Background. The main problem the world faces today is the crisis of personal identity. It began with the events of the year 1968 that is considered to be the starting point for the postmodernist worldview and resulted in significant social cultural consequences.
The Objective of the paper is to discuss these consequences, to analyse how the ideas of pluralism, tolerance and the maximum actualisation of personal freedom that lie in the basis of the postmodern society cause radicalism, fanaticism and hypocrisy.
Design. The author examines socially disintegrating and disadaptation-related tectonic societal processes associated with the breakdown of customary values and attitudes, state forms, emergence of radical communities and migration issues, whose consequences are frighteningly unpredictable. It shows that the phenomenon of “escape from freedom” described by E. Fromm was embodied in the rudimentary forms of hyperidentity arising in the technological and information society.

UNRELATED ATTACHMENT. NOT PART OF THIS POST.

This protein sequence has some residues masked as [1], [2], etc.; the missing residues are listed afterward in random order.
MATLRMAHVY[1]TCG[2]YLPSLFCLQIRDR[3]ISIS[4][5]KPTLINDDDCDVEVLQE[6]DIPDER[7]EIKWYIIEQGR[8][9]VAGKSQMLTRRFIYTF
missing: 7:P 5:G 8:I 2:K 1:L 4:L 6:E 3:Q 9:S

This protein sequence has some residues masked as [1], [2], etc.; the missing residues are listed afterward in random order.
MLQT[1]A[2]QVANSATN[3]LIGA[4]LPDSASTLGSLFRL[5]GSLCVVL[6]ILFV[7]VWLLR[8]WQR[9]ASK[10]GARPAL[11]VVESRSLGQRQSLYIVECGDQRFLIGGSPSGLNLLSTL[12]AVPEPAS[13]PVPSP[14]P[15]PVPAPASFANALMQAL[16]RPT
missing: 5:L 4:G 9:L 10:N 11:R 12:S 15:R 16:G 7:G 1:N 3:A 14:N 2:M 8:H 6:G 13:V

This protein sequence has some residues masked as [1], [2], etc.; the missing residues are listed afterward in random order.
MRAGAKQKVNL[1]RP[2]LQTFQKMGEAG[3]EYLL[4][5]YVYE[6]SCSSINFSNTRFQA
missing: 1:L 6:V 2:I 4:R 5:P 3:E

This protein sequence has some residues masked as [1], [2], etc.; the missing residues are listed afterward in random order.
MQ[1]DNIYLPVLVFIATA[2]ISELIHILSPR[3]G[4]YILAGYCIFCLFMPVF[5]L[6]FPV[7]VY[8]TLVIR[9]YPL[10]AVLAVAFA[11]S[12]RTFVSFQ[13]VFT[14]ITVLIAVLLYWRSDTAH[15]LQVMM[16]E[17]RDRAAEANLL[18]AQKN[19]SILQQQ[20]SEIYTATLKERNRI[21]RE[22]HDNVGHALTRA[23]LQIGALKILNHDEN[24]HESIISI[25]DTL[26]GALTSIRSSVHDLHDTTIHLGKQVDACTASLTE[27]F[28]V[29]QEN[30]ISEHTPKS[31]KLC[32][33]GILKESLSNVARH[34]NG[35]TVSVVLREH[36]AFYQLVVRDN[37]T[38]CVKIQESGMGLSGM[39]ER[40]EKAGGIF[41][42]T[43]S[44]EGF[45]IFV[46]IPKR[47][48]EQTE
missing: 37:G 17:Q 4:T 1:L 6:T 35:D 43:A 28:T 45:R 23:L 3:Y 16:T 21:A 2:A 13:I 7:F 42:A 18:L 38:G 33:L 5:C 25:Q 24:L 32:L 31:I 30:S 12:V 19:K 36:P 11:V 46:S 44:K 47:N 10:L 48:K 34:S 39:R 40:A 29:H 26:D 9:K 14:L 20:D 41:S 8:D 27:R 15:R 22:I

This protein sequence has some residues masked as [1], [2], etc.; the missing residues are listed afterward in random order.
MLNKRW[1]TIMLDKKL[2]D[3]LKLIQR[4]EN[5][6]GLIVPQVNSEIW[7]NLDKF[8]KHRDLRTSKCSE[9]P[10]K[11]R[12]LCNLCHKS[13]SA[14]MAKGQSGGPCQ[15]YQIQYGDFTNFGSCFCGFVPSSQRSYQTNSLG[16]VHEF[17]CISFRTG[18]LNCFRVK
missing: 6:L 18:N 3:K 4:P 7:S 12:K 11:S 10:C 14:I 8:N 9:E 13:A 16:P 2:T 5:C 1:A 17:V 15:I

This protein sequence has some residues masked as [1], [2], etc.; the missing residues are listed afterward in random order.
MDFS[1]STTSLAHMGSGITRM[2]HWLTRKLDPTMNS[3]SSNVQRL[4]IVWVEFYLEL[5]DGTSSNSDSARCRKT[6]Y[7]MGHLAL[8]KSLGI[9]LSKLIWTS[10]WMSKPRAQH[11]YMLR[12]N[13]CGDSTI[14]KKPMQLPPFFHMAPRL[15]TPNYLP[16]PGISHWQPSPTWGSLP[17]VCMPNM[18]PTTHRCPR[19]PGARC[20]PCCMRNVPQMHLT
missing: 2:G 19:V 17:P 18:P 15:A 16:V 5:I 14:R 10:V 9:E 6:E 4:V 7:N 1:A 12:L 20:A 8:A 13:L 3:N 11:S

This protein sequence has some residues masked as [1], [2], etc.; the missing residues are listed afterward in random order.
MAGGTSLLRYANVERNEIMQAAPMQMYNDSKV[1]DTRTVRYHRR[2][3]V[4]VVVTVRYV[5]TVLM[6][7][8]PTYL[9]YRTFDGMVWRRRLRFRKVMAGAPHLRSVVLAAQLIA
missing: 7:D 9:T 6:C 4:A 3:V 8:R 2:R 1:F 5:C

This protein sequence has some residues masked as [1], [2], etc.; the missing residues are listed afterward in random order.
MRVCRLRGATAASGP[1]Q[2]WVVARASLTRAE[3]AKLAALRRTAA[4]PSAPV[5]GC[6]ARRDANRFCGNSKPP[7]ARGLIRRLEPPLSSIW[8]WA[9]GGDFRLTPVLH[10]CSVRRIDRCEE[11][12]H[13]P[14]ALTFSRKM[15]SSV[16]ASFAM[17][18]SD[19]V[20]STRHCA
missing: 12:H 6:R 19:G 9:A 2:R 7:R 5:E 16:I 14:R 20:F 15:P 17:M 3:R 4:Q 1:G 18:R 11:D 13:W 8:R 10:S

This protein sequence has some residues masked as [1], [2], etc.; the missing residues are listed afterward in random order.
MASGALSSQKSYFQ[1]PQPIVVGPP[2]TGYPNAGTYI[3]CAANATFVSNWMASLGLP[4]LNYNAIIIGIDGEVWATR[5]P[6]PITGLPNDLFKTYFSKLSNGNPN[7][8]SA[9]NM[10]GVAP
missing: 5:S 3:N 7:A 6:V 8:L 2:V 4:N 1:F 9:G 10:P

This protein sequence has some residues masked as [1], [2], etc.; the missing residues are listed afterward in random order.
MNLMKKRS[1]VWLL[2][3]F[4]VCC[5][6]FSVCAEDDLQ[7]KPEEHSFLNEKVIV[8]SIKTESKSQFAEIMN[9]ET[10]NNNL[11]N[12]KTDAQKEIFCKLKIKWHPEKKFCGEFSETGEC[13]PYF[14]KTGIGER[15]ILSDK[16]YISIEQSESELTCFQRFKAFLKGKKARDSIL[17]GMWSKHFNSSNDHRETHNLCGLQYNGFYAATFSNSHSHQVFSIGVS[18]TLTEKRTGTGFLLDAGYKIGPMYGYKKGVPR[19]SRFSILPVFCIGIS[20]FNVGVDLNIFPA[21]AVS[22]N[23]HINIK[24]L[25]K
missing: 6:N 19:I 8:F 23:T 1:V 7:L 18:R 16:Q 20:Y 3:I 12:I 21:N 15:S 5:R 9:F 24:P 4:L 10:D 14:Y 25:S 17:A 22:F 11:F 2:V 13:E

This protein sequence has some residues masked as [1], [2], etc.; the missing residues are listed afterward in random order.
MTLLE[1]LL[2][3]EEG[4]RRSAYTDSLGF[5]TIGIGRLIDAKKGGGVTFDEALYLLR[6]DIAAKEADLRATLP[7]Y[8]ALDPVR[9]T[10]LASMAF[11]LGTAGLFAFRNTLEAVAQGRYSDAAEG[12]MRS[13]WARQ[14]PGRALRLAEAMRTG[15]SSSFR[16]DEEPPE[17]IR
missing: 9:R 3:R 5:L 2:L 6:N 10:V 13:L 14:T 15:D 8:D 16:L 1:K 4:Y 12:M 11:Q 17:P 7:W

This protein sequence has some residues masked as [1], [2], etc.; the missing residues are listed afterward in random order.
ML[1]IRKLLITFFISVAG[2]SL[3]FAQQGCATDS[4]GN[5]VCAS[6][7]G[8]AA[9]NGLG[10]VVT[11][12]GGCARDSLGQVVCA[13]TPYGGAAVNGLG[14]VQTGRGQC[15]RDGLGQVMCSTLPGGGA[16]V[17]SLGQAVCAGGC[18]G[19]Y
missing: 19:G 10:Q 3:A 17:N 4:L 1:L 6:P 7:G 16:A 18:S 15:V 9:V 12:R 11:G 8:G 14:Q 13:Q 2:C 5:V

Conclusion. Postmodernism today is becoming a mirror of the permanent crisis, either economic, political, intercultural, inter-ethnic, interconfessional, intergenerational ones. The result of the hopes of the year 1968 was a maladapted post-normal society that lost its ability to invent meanings and constructive models of self-identity further replaced by rigid and rudimentary forms of identity.
The article examines the relationship between the spread of terrorism and the transformation processes of self-identity in contemporary society. On the example of comparing the post"modern world and fundamentalist ideology shows the contradictory nature of changing patterns of identification.
The article is devoted to the interethnic relations which are vital for multi – and monocultural states engaged in search of ways creating favorable conditions for harmonious interaction of different ethnicities living on one territory. Solution of the given issue involves studying stereotypes and personifications reflected in words by analyzing interethnic relations through the perception of different peoples and ethnic groups, and the reflection of these relations in language.